Apr 12, 2010 at 10:31 PM
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Shell's Climate Change Sponsorship Causes Blogosphere Meltdown

Across the pond, Shell's sponsorship of an upcoming climate change exhibit at the Science Museum in London has caused quite a stir. At issue is whether the Museum has softened its stance on climate change due to pressure from the $6 million exhibit's primary sponsor, Shell UK.

Here's a recount of the events as we've gathered them. On March 22nd, The Science Museum announced the landmark Climate Change Gallery with principal support from Shell and Siemens. No big deal right? Then The Times reported that the exhibit's name would be changed from The Climate Change Gallery to Climate Science Gallery in order "to avoid being accused of presuming that emissions would change the temperature."

“The Science Museum will not state a position on whether or not climate change is real, driven by humans or threatening,” The Times quoted Museum director, Professor Chris Rapley.

Blogs erupted with skepticism. Here's a sample with about 50 comments.

The museum then released this statement clarifying their position on climate change and intentions with regards to the exhibit:

"Our intentions for the new climate science gallery have been misrepresented by some commentators. The role of the Science Museum is to provide an enjoyable, informative experience for the general public which is representative of the state of the science. Our aim is to increase interest and deepen understanding about climate science. Content will be led by the scientific evidence available and will therefore highlight the fact that the majority of the climate science community has concluded that current climate change is real, mainly human-induced and requires a response. The content and overall aim of the gallery is by no means influenced by the sponsors, of which there are several and whose financial support holds no editorial influence over the Science Museum's gallery.

Firewalls (or lack thereof), of course, have caused considerable outrage within other sectors such as banking and media so it should come as no surprise that this issue would cause considerable concern among sponsorship cynics and climate change activists.

In New Haven, Pepsi's recent sponsorship of obesity studies at the Yale School of Medicine was critiqued for potential conflicts of interest. In light of such cases, does perception (or the public's reaction) equate to reality? Afterall, such consumer cynicism surely isn't the intended result, but it influences sponsor perception nonetheless.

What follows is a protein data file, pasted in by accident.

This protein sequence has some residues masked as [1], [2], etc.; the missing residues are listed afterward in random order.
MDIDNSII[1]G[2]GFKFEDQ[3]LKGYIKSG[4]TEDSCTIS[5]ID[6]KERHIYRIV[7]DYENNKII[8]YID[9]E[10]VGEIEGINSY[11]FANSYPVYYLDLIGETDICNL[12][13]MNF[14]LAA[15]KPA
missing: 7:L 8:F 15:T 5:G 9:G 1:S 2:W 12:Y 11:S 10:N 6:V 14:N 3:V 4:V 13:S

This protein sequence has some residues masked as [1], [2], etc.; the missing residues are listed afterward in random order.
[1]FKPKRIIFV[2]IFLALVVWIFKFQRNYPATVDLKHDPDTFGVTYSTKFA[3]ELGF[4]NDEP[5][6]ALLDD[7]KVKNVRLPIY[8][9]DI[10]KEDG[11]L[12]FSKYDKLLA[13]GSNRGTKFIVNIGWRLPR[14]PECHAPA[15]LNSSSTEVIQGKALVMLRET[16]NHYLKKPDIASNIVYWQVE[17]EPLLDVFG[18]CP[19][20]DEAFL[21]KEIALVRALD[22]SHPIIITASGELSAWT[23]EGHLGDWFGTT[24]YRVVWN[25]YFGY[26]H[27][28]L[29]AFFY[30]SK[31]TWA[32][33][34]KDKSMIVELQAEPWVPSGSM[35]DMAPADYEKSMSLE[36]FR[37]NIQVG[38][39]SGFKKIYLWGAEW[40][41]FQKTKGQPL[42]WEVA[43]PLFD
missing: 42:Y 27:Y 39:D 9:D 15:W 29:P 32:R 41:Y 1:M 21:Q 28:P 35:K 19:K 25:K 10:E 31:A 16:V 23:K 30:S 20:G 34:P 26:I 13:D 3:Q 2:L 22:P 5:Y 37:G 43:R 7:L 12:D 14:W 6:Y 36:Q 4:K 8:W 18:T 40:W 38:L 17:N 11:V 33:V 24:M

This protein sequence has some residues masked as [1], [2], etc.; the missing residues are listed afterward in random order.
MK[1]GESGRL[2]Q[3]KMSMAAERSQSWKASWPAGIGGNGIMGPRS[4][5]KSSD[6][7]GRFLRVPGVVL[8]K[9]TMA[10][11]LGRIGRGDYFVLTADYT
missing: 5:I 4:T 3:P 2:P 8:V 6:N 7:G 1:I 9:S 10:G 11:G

Science Communication Lecturer Alice Bell of Imperial College in London offered a fresh perspective on the Shell/Science Museum controversy. Here's part of her take:

"I was a gallery hand at the museum when the BP-branded Energy gallery opened. We were briefed to explain to visitors that the museum had maintained control throughout the exhibition design. As the gallery-hand briefing went, editorial control was part of the contract, the museum wouldn't have done it otherwise. Moreover, BP wouldn't have wanted to connect themselves with the museum if they were seen as easily bought. No one's brand would benefit from anything other than complete editorial control. For what it is worth, I believe this. However, I also saw the ways in which visitors would react when they found out about BP's involvement. You cannot deny the semiotics of the simple "sponsorship by" sign. Maybe the museum does maintain editorial control. But the visitor turning up on a rainy bank holiday doesn't know this. They shouldn't necessarily be expected to either. They see the logo, this quite reasonably sets off their bullshit detector, which in turn affects their experience of the gallery."

Climate change is a topic that will only grow in interest, inside and outside the walls of museums, and in other mediums, sponsored and otherwise. As big energy companies more aggressively market and facilitate the conversation around climate change content, it may be tough to downright impossible for some to take at face value their efforts. The central question: If you're perceived to be a part of the problem, should you be excluded from the process of finding a solution? If we want to see such efforts continue to be viable, perhaps we should settle for making partnerships the most transparent they can be. Amplifying the conversation and even providing for corporate perspective, so long as it in no way influences editorial.

Consumers are smart and they'll accept a "corporate agenda" as long as it's transparent. They are not naive enough to think that corporation don't have interests or that many properties can survive without their support. On the other hand, ignoring these interests all together, as if they never existed, only seems to heighten the skepticism around sponsorship. You know which side to err on right?

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